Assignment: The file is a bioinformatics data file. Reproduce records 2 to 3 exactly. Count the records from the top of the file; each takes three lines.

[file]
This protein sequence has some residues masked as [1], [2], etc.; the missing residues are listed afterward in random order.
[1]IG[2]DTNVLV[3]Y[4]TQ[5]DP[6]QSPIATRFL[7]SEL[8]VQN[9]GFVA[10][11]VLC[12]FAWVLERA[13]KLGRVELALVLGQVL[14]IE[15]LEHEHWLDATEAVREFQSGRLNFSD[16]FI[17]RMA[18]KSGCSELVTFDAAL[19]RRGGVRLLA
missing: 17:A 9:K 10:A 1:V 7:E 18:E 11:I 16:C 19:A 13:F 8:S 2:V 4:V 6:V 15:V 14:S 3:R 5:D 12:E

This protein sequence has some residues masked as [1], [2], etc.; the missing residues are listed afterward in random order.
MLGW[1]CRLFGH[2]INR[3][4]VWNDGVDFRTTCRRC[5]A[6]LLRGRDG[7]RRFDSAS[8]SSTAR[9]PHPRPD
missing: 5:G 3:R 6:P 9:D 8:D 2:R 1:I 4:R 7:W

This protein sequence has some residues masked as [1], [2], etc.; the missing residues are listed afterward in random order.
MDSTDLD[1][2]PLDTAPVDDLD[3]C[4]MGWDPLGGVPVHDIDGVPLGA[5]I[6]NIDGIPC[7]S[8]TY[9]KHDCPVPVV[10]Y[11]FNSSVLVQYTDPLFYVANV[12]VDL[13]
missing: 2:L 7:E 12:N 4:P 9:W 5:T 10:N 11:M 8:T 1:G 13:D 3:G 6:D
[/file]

This protein sequence has some residues masked as [1], [2], etc.; the missing residues are listed afterward in random order.
MLGW[1]CRLFGH[2]INR[3][4]VWNDGVDFRTTCRRC[5]A[6]LLRGRDG[7]RRFDSAS[8]SSTAR[9]PHPRPD
missing: 5:G 3:R 6:P 9:D 8:D 2:R 1:I 4:R 7:W

This protein sequence has some residues masked as [1], [2], etc.; the missing residues are listed afterward in random order.
MDSTDLD[1][2]PLDTAPVDDLD[3]C[4]MGWDPLGGVPVHDIDGVPLGA[5]I[6]NIDGIPC[7]S[8]TY[9]KHDCPVPVV[10]Y[11]FNSSVLVQYTDPLFYVANV[12]VDL[13]
missing: 2:L 7:E 12:N 4:P 9:W 5:T 10:N 11:M 8:T 1:G 13:D 3:G 6:D